Why I Love Turtles ~

Sea turtles are great teachers and have inspired the name for my Turtle Heart Coaching and Retreats practice. In almost every culture, turtles carry rich symbolism and meaning. Whether they live in grasslands, forests, deserts or near bodies of fresh or salt water, they are creatures who help us awaken our senses on both physical and spiritual levels. If a turtle gets flipped over, as we sometimes do as a result of our life chaos, it will use its strong neck, arms and determination to right itself. And if, for some reason, it cannot draw on those inner resources, it will accept the help of a friend to turn its life back around. They instinctively and intuitively know when to withdraw, ‘retreat’ or go within their shell. While sheltered there, I imagine they seek protection, nurturing or renewal of their body, mind and soul. When they have taken time for self-care and are in a better space to connect with the world around them, they will come out more clear, stable, wise and renewed.

In the summer of 2009, my family and I vacationed on the Big Island of Hawaii. I told my Deaf friends I was going to swim naked with ‘Honu’ – the Hawaiian name for sea turtles. A bona fide workaholic back then, I had wisely planned a well-earned, long overdue, 2-week vacation to an exotic island and dared to enjoy myself. I was determined to frolic with the turtles, if we could find them. I held that picture confidently in my psyche for weeks in advance, and low and behold, it became a reality! Such is the power of vision and belief! For in the days ahead, I would not see one, but many Honu on our Pacific Island journey!

On the first day, while my husband, son and I were rolling in the surf on a Kona beach, we were soon attracted to a gentle pair of these reptilian sea nymphs swimming gracefully past us in the crystalline-blue water. “Look! Honu!” I signed to the guys across the deafening waves. Knowing and using sign language near the thunderous noise of the pounding beach surf definitely has its advantages. In fact, my family and I enjoyed being able to use ASL under water while we snorkeled all week, making our time and experience under the sea longer and more enjoyable.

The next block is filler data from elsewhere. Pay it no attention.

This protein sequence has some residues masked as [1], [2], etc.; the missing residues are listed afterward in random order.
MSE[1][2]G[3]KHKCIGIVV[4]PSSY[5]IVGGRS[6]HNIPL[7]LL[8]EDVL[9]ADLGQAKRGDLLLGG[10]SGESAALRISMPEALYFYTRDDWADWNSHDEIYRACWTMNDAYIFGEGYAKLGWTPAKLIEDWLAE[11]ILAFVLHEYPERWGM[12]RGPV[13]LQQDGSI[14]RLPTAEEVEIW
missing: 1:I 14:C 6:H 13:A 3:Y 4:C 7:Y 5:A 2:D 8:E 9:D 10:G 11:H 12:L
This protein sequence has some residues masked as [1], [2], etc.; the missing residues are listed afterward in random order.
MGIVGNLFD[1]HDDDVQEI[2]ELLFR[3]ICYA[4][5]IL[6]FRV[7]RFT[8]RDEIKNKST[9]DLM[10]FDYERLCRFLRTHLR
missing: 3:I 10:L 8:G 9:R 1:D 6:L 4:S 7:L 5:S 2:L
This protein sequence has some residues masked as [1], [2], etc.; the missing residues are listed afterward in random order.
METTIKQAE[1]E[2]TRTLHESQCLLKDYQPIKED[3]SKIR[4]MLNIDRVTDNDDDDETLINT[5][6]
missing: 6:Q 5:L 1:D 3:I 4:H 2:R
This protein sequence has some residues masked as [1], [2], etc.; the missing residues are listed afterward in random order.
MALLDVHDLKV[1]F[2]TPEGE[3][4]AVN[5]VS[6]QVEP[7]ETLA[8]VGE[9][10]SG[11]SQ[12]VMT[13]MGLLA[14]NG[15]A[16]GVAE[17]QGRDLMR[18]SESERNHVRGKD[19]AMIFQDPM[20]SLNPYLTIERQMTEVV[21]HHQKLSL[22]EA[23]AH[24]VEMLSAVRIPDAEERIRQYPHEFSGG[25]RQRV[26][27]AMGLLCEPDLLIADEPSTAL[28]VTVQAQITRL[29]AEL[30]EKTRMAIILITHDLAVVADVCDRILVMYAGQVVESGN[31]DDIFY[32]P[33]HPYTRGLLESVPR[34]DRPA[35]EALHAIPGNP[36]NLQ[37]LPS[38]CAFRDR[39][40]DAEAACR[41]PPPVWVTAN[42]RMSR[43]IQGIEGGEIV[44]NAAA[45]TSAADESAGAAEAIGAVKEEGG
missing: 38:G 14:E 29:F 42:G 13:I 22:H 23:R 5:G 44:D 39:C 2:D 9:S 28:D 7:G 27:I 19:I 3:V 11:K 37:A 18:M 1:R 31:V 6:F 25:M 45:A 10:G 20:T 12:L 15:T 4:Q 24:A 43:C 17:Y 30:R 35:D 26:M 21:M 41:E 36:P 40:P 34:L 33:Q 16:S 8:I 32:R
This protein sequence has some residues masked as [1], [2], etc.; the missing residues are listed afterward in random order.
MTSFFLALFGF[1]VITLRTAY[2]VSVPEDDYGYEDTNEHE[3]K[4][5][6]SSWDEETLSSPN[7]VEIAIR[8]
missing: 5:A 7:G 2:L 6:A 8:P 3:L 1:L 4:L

The turtles took little notice as we excitedly cruised along behind them. We were close enough to touch their backs. Their shells felt slimy and course. Once my husband and son had seen enough, they returned to the surf on their boogie boards. But I was drawn to stay with these gentle creatures and continued to follow them along the stretch of the beach. It was brought to my attention at the end of our first day on the island that it is illegal to touch the sea turtles. I did not know this as a newcomer to the island. Once I learned of the rule, I understood and respected it from then on. It is important to the local people and to the cosmos to give Honu their space. It is important to share this information with you all. Education brings the continued peace and survival of this wonderful species.

I struggled to pull myself along and keep myself upright against the swelling waves, while envying the turtles that glided effortlessly underneath them. As I pulled myself deeper into the surf behind them, I strained to hold my swimsuit bottoms up! The spirits of the ocean and the tumultuous waves were determined to help me achieve my Aquarian fantasy of swimming naked with the turtles! Several times I was tumbled by the surf only to find my swimsuit off my shoulders, my boobs spilling out, and my pants down to my knees! (“Piha ‘eu ‘oni, ne’e in da kai, brah!” There was some playful motion in the ocean, friend!)